Obituary:Sir Fitzroy Maclean

In 1967, as a Russian-speaking member of BBC television's Documentary Department, I was asked if I would work with Sir Fitzroy Maclean in making a film about the Soviet Union, writes Malcolm Brown [further to the obituary by Frank McLynn on 19 June]. It was basically Eastern Approaches revisited - to be shown on the 50th anniversary of the Bolshevik Revolution. This would require two extensive journeys, one for reconnaissance, the second with a film team. It was to be one of the happiest and most enriching collaborations of my 26 years as a BBC staff producer.

Our friendship was barely 10 minutes old when he told me to drop the "Sir" and call him Fitzroy, Fitzy, or even Fitz; I settled for Fitzroy. He was a youthful enthusiast and the possessor of an almost schoolboyish sense of humour, and we were able to pun frequently and execrably in two languages. "Lux", or to transliterate more correctly, "Lyooks", was the top grade of travel offered in the Soviet Union by Intourist; the modest quip "If Lyooks could kill" had us both in laughter for hours.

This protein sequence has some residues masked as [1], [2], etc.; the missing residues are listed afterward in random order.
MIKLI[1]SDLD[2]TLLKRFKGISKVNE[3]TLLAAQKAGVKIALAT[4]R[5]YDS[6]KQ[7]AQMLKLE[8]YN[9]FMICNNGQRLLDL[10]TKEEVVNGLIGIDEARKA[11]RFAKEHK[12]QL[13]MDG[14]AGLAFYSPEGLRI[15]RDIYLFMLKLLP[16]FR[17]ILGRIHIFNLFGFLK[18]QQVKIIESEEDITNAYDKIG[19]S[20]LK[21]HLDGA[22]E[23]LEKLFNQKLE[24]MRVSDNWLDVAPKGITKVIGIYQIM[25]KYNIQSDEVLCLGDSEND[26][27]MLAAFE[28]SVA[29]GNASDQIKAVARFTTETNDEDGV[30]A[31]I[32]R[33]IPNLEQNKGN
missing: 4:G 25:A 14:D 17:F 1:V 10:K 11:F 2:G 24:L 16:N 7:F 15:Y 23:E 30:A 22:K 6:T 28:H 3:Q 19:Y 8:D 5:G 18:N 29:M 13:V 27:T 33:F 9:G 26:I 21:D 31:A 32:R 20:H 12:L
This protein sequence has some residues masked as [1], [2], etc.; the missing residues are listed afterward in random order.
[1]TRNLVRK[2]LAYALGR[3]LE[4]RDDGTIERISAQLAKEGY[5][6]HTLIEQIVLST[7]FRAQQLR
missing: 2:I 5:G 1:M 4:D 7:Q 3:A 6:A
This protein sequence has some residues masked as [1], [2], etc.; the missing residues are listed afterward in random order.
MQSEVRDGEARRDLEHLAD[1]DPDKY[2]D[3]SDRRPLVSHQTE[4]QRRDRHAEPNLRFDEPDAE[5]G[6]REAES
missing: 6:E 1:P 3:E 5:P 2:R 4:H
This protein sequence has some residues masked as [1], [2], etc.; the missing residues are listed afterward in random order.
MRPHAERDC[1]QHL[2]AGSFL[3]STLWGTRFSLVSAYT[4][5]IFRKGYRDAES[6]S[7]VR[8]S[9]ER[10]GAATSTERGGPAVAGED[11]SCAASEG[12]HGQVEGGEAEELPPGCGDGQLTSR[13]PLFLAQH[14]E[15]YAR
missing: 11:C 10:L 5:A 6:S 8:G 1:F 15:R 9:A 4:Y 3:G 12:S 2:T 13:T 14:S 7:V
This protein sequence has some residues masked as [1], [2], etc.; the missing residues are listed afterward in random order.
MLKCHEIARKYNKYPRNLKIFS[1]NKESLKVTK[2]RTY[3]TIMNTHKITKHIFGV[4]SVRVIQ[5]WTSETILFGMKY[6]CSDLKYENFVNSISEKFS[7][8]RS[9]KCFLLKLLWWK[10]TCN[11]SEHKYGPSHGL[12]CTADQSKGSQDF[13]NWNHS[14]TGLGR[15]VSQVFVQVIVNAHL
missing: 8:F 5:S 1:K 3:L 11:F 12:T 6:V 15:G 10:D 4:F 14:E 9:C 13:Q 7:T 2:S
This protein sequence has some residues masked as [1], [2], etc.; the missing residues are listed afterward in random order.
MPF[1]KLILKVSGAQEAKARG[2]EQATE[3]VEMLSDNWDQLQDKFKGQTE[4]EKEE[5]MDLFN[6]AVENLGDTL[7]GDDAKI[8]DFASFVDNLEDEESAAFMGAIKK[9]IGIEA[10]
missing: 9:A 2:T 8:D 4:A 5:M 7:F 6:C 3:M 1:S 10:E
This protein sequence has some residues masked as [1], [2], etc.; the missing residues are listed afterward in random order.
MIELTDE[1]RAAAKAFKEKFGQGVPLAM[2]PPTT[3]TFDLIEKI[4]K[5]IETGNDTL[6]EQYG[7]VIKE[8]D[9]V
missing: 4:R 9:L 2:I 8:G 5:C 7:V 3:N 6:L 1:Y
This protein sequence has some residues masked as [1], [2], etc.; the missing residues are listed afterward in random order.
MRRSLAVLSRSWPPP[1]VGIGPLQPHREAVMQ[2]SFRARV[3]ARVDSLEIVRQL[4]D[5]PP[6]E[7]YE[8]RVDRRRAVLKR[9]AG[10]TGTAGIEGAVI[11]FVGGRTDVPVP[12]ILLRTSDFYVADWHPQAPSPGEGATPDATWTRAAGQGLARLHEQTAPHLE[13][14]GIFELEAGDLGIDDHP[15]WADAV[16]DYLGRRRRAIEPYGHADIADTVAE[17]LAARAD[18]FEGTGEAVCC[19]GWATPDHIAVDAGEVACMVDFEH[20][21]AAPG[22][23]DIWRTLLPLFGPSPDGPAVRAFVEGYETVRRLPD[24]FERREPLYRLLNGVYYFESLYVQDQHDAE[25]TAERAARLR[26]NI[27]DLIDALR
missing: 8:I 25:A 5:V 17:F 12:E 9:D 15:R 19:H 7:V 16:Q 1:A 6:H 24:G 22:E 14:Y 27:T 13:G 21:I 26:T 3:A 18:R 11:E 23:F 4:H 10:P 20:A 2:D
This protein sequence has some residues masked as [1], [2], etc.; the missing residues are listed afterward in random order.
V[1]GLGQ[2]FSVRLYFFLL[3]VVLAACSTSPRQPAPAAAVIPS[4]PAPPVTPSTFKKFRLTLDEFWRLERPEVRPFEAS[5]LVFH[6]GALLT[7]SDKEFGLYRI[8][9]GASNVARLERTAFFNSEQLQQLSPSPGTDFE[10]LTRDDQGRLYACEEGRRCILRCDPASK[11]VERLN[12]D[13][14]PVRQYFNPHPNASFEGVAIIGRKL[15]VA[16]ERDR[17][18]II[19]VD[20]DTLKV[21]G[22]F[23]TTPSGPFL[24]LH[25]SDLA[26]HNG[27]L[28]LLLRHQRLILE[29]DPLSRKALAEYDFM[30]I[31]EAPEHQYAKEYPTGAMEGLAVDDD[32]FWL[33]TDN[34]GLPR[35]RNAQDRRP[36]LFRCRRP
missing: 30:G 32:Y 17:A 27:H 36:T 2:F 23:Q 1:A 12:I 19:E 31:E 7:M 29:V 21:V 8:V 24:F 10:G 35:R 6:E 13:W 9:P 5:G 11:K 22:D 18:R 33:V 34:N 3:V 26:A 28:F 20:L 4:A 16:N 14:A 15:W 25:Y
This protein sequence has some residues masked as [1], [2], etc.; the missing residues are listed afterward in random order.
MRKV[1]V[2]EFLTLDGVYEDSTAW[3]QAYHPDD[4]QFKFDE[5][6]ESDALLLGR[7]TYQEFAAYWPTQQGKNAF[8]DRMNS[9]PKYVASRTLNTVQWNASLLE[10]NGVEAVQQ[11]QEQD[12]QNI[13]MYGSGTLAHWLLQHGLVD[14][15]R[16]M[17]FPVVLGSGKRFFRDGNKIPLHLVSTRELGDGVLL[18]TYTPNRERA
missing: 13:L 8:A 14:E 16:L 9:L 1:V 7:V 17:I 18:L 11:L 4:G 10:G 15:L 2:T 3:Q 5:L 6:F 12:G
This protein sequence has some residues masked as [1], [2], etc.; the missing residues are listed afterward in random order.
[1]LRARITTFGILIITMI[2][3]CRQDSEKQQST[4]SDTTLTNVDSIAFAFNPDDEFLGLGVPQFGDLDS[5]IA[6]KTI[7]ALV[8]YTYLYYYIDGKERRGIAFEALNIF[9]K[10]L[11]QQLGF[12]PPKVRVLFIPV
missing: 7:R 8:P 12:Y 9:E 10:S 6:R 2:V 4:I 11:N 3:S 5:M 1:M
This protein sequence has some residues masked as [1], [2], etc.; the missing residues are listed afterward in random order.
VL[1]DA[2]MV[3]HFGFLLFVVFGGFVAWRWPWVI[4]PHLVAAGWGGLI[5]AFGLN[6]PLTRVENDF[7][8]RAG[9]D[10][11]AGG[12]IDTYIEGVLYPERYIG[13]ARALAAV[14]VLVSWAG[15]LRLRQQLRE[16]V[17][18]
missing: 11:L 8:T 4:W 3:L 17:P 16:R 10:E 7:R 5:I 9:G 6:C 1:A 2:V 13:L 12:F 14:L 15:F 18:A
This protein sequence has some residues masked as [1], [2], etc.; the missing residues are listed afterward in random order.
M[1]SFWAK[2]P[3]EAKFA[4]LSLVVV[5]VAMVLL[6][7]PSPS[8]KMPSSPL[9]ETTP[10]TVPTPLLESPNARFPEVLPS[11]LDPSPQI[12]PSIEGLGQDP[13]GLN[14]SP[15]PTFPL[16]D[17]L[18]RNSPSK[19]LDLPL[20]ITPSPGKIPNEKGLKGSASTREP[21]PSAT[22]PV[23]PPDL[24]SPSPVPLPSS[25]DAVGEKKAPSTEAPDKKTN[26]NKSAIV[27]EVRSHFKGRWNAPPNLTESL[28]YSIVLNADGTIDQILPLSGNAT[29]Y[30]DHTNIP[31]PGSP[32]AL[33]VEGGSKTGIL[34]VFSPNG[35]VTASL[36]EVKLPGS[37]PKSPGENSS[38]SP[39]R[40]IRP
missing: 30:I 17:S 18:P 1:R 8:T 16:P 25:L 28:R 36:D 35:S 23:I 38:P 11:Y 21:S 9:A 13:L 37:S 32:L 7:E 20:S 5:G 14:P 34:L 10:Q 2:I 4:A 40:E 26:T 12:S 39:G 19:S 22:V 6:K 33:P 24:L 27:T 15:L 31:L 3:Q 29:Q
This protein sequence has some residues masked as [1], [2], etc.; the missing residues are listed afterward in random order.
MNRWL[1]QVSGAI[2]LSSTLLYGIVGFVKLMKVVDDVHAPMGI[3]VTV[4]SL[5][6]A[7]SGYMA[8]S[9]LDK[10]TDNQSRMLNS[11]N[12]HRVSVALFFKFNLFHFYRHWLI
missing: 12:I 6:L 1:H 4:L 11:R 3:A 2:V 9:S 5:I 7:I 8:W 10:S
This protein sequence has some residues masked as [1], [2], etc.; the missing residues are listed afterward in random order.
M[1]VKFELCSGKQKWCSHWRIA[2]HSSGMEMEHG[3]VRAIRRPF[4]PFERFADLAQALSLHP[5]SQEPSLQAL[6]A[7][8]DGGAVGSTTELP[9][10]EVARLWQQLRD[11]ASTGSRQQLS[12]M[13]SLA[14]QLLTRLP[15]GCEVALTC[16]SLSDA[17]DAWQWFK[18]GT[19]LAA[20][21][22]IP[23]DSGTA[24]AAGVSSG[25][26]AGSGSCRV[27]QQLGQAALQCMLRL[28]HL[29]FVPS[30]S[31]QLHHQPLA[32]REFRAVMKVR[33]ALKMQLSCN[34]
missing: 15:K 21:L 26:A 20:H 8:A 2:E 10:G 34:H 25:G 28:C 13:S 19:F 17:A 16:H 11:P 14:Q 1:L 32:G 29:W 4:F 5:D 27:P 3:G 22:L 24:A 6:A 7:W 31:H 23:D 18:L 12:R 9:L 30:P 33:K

He knew his Soviet Union well. One evening at the famous National Hotel opposite Red Square, he took me down a corridor to point out the corner room where Commander Courtney MP had been filmed in flagrante by the KGB.

Later, when about to fly from Tashkent to Baku over the Caspian Sea, I expressed pleasure that our Russian minders had put us first on board our Ilyushin-18. "You know what this means," he said, "we are going to fly over some important military installation, and so will be put in a place of honour opposite the wing where we can't see anything." He was right.

He also knew his Central Asia. Flying at 30,000 feet one magical evening and gazing through the aircraft window at a distant frieze of mountains, I felt a tap on the knee. "Those," said Fitzroy, "are the high Pamirs." It was rather like being shown the Empty Quarter by Wilfred Thesiger.

He spoke Russian with an effortless ease and a strong Etonian accent. Right-wing MP that he was, the Russians loved him and he returned their affection. He was splendid at getting to his feet at the kind of occasions when toasts in vodka were drunk to everything that anybody could think of and at contriving speeches which put everyone in high good-humour.

Our programme, transmitted under the title The Other Russians, collected a huge audience on BBC1; and was later shown to much acclaim in the series The World About Us on BBC2.

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